Get your dose of ‘Vitamin N’ with nearby nature in Peterborough this winter

From your own backyard to public trails, you don't have to go far to enjoy nature and experience its health benefits

There are lots of options to enjoy nature in the Peterborough area this winter, including several hidden gems including Robert Johnston Eco Forest. Owned and maintained by Douro-Dummer Township, Robert Johnston Eco Forest offers several lovely forested trails and a stunning view over rolling hills. (Photo: Leif Einarson)
There are lots of options to enjoy nature in the Peterborough area this winter, including several hidden gems including Robert Johnston Eco Forest. Owned and maintained by Douro-Dummer Township, Robert Johnston Eco Forest offers several lovely forested trails and a stunning view over rolling hills. (Photo: Leif Einarson)

As 2021 begins, we still find ourselves amidst the COVID-19 pandemic. Though we may feel uncertainty and apprehension about the year ahead, there is one thing we can control in these unprecedented times: we can spend time in nature.

Nature, sometimes referred to as Vitamin N, can improve both mental and physical health, and is linked to happiness and well-being.

If you don’t yet have a 2021 New Year’s resolution, might I suggest increasing your Vitamin N exposure?

You don’t need to go far to enjoy the benefits of Vitamin N in the greater Peterborough area. In fact, having indoor plants, a street tree in front of your home, or a backyard garden are all considered nearby nature.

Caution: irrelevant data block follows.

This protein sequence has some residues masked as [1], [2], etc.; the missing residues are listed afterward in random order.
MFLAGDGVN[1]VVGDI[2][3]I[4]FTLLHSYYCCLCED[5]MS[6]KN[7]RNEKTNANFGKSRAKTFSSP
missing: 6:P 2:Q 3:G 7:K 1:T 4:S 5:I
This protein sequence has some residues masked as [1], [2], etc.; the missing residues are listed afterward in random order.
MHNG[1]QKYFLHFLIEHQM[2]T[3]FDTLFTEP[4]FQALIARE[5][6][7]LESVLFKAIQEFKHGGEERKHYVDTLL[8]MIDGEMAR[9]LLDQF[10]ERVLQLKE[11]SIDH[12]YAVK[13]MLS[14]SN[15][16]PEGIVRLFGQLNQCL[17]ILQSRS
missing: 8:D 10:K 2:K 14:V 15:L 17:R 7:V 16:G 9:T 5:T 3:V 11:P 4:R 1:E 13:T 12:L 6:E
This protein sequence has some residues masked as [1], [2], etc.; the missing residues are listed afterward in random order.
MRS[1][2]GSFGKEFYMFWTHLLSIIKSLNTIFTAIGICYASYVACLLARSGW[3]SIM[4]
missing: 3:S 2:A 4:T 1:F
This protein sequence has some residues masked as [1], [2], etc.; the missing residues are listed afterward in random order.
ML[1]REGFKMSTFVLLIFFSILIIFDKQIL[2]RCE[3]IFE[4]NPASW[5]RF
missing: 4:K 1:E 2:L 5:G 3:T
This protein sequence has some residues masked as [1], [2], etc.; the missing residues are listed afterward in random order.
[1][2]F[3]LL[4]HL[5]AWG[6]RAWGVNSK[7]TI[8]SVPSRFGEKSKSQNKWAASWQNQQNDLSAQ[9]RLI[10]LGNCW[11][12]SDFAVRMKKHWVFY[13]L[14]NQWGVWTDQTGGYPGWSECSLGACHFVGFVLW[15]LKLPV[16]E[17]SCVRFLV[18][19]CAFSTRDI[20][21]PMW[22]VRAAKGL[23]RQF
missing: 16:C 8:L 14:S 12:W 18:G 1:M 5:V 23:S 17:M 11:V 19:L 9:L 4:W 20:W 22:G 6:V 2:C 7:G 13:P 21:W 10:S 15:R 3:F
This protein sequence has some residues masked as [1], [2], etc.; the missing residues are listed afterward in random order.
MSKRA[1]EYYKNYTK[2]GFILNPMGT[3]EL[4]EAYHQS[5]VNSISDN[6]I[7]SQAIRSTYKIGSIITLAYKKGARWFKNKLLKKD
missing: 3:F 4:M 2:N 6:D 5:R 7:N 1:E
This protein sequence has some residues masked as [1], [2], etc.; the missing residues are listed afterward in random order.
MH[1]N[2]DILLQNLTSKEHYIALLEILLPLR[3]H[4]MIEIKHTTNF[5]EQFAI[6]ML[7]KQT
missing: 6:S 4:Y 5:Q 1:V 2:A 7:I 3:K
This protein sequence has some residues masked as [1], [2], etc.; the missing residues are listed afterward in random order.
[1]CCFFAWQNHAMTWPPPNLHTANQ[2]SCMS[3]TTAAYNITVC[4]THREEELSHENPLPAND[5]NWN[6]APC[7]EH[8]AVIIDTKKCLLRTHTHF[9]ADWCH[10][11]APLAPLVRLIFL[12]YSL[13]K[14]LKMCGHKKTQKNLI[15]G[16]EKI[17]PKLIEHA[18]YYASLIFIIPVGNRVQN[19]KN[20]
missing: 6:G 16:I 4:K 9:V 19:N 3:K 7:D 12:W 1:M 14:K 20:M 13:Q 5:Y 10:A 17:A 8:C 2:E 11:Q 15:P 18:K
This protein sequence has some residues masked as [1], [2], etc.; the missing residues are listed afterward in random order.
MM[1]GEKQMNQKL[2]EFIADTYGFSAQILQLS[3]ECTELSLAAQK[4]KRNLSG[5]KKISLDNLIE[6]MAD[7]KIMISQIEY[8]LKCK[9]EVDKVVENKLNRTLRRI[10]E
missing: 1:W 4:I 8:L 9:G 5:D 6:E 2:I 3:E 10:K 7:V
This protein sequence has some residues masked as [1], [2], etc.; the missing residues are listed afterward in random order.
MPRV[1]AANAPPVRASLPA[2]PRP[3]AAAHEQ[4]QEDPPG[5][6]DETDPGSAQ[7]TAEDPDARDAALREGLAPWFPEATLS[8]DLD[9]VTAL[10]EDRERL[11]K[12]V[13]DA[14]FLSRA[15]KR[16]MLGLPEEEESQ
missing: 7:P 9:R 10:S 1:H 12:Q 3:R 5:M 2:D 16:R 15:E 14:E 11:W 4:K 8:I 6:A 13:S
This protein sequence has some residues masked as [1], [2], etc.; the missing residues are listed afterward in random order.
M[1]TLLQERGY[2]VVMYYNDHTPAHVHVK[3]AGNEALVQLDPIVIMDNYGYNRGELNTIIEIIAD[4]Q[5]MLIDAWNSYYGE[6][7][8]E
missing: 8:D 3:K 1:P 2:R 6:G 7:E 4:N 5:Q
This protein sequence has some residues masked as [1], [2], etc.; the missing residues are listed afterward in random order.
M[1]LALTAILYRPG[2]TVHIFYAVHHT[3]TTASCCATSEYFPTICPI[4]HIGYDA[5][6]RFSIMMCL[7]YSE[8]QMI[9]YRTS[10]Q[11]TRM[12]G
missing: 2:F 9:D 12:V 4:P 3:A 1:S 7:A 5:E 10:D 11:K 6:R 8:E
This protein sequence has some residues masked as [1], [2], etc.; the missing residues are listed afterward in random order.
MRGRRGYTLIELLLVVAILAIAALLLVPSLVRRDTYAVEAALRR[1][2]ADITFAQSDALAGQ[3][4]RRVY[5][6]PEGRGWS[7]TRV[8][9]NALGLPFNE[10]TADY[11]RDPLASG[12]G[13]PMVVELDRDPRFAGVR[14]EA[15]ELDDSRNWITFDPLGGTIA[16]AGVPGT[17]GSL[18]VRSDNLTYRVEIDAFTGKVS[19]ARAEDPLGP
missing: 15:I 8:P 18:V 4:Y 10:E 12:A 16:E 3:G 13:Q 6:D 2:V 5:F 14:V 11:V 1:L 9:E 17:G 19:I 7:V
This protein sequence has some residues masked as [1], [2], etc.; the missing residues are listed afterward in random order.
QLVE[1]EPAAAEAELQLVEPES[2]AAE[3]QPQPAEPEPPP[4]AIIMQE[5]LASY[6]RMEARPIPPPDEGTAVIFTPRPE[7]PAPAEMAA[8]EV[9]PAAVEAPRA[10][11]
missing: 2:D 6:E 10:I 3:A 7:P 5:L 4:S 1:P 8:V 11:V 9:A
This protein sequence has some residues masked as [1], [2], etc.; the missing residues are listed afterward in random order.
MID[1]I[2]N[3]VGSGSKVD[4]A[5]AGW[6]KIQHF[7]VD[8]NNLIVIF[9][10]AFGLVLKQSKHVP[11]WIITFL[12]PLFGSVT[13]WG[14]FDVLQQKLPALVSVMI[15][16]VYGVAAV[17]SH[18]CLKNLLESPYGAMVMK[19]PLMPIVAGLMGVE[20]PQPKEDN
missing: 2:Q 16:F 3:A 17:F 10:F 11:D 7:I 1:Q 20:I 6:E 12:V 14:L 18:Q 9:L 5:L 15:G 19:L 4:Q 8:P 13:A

Advertisement - story continues below

 

 

Enjoying nearby nature can also include running along the Rotary Greenway Trail, walking the Lakefield Millennium Trail, or skating on the Trent Canal (check this page on the City of Peterborough’s website to find out whether the ice is safe for skating).

During the winter, the Peterborough Nordic Club (peterboroughnordic.com) maintains a cross-country ski trail in beautiful Jackson Park.

The ski trail is set on the four-kilometre stretch of public trail that travels through the centre of the park. While it is free to access, consider purchasing a membership or offering a donation to support the dedicated volunteers who maintain this course.

With its many kilometres of groomed trails, Kawartha Nordic Ski Club in the Township of North Kawartha is a popular destination for both Nordic skiing and snowshoeing. The trails are a brief drive from both Burleigh Falls Inn and Viamede Resort (which also offers cross-country skiing and snowshoeing on the adjacent Stony Lake Trails), making it an ideal activity for your next Canadian winter getaway. (Photo: Kawartha Nordic Ski Club)
With its many kilometres of groomed trails, Kawartha Nordic Ski Club in the Township of North Kawartha is a popular destination for both Nordic skiing and snowshoeing. The trails are a brief drive from both Burleigh Falls Inn and Viamede Resort (which also offers cross-country skiing and snowshoeing on the adjacent Stony Lake Trails), making it an ideal activity for your next Canadian winter getaway. (Photo: Kawartha Nordic Ski Club)

North of the city, past Burleigh Falls, is the Kawartha Nordic Ski Club (kawarthanordic.ca) where you will find nine kilometres of snowshoe trails and 46 kilometres of cross-country ski trails. If you need equipment, they have rentals available.

Many of Kawartha Land Trust’s trails are also open to the public, even in the winter,

“Kawartha Land Trust has a beautiful mix of properties ranging from mixed forests to wetlands,” says Patricia Wilson, community conservation coordinator with the non-profit land conservation organization. “Most are open for the public to explore and enjoy.”

Advertisement - story continues below

 

 

“If you’re an avid hiker I would highly recommend the Stony Lake Trails,” Wilson adds. “You’ll experience beautiful views of the lake, cross stunning wetlands and forested areas, and encounter open meadow thickets. You may even meet some deer along the way!”